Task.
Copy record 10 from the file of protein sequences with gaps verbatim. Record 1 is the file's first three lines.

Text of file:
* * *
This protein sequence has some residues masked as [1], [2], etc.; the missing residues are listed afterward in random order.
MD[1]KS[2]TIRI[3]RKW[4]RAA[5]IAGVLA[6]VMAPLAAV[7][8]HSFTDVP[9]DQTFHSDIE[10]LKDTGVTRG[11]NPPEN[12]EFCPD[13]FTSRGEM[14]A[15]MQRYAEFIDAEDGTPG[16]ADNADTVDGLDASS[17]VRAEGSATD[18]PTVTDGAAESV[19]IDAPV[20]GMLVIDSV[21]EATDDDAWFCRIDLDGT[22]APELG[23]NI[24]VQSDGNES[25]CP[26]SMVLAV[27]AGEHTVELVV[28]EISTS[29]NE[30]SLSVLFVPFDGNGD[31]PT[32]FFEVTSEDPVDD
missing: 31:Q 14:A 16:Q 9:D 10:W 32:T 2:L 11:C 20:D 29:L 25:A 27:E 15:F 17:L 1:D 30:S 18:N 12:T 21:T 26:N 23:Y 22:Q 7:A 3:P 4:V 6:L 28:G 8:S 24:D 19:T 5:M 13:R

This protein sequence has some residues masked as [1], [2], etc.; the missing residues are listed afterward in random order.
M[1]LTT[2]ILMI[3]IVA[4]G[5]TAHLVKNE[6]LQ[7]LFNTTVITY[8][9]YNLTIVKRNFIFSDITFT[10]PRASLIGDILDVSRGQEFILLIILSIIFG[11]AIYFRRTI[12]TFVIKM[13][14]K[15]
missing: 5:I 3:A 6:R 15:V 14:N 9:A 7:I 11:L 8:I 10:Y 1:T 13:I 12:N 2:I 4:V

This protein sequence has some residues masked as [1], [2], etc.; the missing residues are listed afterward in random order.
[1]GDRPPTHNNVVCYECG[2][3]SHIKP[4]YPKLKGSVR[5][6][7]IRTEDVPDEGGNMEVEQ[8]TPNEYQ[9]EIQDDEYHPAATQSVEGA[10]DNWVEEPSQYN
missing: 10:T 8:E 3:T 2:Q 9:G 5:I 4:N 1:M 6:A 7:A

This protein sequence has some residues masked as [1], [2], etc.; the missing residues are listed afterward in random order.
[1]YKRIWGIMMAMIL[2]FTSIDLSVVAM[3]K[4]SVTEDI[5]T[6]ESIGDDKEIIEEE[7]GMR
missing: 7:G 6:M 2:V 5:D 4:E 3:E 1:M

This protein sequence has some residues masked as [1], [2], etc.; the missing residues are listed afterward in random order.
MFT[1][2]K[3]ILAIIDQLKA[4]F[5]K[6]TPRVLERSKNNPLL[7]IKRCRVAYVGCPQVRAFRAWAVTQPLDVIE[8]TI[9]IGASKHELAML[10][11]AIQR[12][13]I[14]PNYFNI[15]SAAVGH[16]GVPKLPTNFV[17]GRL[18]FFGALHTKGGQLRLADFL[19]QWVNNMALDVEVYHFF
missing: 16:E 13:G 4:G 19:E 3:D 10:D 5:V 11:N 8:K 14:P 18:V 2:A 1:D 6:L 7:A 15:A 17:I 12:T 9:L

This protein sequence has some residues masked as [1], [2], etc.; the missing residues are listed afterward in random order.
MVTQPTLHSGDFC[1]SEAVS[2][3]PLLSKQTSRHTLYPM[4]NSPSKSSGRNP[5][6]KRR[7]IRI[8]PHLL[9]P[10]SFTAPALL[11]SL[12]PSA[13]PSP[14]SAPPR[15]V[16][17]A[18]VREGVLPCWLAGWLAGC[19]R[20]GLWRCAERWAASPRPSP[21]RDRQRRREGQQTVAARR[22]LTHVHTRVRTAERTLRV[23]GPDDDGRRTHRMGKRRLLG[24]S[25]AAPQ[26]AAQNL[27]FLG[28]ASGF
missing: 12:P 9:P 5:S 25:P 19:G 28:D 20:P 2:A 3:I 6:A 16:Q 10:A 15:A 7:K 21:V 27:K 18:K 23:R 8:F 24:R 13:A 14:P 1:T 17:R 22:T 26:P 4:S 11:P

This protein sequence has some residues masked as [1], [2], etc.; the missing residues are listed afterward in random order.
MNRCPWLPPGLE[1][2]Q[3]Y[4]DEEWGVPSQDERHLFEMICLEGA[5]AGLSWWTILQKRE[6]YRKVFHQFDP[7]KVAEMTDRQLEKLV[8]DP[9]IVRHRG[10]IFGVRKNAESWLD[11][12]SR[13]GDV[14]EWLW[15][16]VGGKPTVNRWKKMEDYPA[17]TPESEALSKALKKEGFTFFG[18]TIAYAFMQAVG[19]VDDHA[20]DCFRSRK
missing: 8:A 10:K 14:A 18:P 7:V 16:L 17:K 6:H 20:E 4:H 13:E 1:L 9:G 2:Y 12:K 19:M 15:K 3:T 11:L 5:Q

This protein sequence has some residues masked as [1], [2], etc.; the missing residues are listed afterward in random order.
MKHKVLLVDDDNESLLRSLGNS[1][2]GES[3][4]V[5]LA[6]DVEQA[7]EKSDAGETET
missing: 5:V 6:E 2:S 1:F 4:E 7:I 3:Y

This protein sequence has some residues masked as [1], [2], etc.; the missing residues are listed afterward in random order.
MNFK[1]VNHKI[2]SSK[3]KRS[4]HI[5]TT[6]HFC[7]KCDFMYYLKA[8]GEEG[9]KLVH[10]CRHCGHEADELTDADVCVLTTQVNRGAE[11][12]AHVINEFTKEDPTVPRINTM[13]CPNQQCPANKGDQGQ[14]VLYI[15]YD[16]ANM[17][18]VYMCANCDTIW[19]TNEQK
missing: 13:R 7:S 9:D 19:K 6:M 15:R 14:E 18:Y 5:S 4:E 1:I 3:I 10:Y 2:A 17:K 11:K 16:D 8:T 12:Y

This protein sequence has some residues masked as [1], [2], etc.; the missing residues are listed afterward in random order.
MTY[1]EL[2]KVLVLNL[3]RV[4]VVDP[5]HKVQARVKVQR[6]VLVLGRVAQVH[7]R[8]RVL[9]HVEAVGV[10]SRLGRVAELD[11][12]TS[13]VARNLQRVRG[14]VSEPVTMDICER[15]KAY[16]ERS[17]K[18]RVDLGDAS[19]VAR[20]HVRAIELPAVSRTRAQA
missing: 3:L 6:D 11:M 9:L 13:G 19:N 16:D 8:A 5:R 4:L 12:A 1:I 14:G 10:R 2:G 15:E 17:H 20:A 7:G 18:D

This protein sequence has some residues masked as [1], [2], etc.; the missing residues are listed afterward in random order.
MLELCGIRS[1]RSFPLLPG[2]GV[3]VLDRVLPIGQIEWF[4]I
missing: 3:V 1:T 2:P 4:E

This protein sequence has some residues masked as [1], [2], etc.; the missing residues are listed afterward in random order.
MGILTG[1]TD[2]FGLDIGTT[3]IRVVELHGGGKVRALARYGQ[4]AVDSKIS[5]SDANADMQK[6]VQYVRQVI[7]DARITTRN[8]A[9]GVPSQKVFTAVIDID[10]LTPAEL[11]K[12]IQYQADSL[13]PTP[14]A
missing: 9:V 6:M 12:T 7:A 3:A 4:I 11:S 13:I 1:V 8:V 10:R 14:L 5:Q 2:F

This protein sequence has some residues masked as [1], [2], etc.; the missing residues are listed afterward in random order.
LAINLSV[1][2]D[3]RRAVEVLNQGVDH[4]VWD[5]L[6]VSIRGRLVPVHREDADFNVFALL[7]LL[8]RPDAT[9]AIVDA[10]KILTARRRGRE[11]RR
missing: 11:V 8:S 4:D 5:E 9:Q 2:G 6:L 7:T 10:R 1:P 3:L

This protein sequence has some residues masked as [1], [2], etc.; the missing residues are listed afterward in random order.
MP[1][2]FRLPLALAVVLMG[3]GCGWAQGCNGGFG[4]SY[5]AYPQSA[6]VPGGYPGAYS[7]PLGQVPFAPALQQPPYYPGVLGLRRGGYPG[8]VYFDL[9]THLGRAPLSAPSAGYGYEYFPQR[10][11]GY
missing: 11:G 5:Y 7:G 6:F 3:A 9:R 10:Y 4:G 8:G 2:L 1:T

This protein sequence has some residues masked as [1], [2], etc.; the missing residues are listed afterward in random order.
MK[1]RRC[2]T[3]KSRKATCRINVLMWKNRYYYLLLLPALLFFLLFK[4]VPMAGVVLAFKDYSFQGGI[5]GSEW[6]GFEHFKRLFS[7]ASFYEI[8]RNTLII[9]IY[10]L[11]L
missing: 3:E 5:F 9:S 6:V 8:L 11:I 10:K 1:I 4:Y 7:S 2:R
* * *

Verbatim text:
This protein sequence has some residues masked as [1], [2], etc.; the missing residues are listed afterward in random order.
MTY[1]EL[2]KVLVLNL[3]RV[4]VVDP[5]HKVQARVKVQR[6]VLVLGRVAQVH[7]R[8]RVL[9]HVEAVGV[10]SRLGRVAELD[11][12]TS[13]VARNLQRVRG[14]VSEPVTMDICER[15]KAY[16]ERS[17]K[18]RVDLGDAS[19]VAR[20]HVRAIELPAVSRTRAQA
missing: 3:L 6:D 11:M 9:L 13:G 19:N 16:D 8:A 5:R 4:L 12:A 1:I 14:G 10:R 2:G 15:E 17:H 20:A 7:G 18:D